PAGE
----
Thursday, July 22, 2004

Kansas Right Plays Nativist Card

Thomas Frank's much acclaimed What's the Matter With Kansas examines how the right-wing in Kansas and nation-wide has used abortion and other social issues to mobilize voters into supporting the economic agenda of big business. Frank argues that what he calls "backlash populism" is not based on racism.

Senator Sam Brownback and Wichita Congressman Todd Tiahrt, both favorites fo the Christian Right, have taken relatively enlightened, though far from perfect, views on immigrant/Hispanic issues. Whether this is out of loyalty to President Bush, the big business interest in a exploitable and cheap labor force, or simply a response to the rapidly growing Hispanic population in the state is hard to say. If you are a strong anti-abortion candidate, there would be a certain political logic in reaching out to this growing, largely Catholic voting population.

But now in the tightly contested primary race in the state's Third Congressional District, Kris Kobach--with an assist from FAIR-- is playing the anti-immigrant, anti-Hispanic card. Kolbach, a former aid to Attorney General John Ashcroft, faces ex-Air Force pilot Adam Taff, who narrowly lost to Congressman Dennis Moore in 2002 and a third candidate.

A report on the race at Our Congress says that Kolbach's "radio ads feature 2 issues: keeping Kansas safe from terrorists (we were all kinda worried about that, what with all of our undefended ports) and protecting Kansans from the scourge of gay marriage. Yep- he's the Xian Right's candidate in this race."

What is especially interesting is that instead of following its customary practice of flooding mailboxes and airwaves with anti-immigrant messages like those aimed at Texas Congressman Martin Frost, FAIR has filed a lawsuit--with Kolbach as attorney--against a new Kansas law allowing children of some illegal immigrant to qualify for in-state tuition at state colleges. See this story from the to the Kansas City Star (registration required).

The Star reports that "Kobach said he would try to get a temporary restraining order issued before the start of university classes next month."

Between all of his campaign appearances, sure. But, of course, the lawsuit has all the appreances of being a politcal stunt. One has to wonder if a few laws on political contributions might have been violated.

FAIR is often portrayed in the press as " mainstream" or "responsible" immigration control group, but it has very close ties to the racist and extreme right as revealed in reports by the Southern Poverty Law Center (here and here) and the Center for New Community. This is what the SPLC says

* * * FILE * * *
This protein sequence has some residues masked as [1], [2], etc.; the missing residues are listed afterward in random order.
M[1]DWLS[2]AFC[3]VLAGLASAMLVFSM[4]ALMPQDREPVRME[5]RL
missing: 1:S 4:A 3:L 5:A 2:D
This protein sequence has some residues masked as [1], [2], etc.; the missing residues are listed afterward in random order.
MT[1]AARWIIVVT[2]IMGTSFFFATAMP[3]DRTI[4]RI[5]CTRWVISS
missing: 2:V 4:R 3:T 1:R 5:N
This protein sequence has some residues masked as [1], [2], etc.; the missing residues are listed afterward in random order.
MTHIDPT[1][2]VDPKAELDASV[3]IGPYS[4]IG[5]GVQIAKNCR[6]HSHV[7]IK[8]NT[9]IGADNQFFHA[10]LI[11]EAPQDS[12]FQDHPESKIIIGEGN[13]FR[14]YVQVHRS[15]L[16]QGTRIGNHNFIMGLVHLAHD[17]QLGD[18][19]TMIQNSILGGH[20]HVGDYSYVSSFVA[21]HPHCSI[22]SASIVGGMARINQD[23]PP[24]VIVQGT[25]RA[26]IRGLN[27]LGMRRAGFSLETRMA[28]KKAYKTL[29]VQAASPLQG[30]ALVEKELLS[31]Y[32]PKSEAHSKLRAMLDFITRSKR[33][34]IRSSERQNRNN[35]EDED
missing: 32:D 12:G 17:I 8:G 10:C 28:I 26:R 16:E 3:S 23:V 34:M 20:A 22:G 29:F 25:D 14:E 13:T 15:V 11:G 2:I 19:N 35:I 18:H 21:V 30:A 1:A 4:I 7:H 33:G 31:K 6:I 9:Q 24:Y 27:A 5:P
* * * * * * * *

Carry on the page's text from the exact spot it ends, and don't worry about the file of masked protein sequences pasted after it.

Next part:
Founded in 1978 by Michigan activist John Tanton of U.S. Inc. (see below), the Federation for American Immigration Reform (FAIR) blames immigrants for a host of social problems including crime, poverty, disease, urban sprawl, traffic jams, school overcrowding, racial tensions and potential terrorism.
Between 1985 and 1994, FAIR accepted some $1.2 million from the racist Pioneer Fund*, until bad publicity apparently convinced its leaders to desist. Another Pioneer Fund grant recipient, Garrett Hardin, was for years a FAIR adviser and remains a "board member emeritus." Hardin has opposed sending food aid to Africa because, he argues, that only encourages overpopulation. "Tragically, flights of food that save lives increase fertility — which increases the mistreatment of the environment." He also told OMNI magazine, "Looking at history with an open mind, you'll see that infanticide has been used as an effective population control."
FAIR has run ads that attacked then-Sen. Spencer Abraham (R.-Mich.), an Arab American, for supporting more visas for those with high-technology skills. The ads said Abraham's proposal would make it easier for Middle Eastern terrorists to strike, sparking widespread condemnation of what was seen as a race-based attack. On FAIR's board of advisors is Pat Choate, who helped white nationalist Patrick Buchanan take over the Reform Party prior to Buchanan's run for president in 2000.
Wonder what the chances are that Brownback or Tiahrt will criticize Kolbach for his alliance with a racist organization like FAIR?

Attorney General Phil Kline, another favorite of the Christian right, has announced that he will remove himself from defending the state's tuition law and leave it in the hands of the states Civil Litigation Division. Given Kline's thin record as an attorney, that's probably a good thing.

(In the American Prospect Harold Meyersen discusses how the Bush administration abandoned the Dream Act and the AgJobs bills in order to placate the nativist right. Even though it meant killing Tort reform.)

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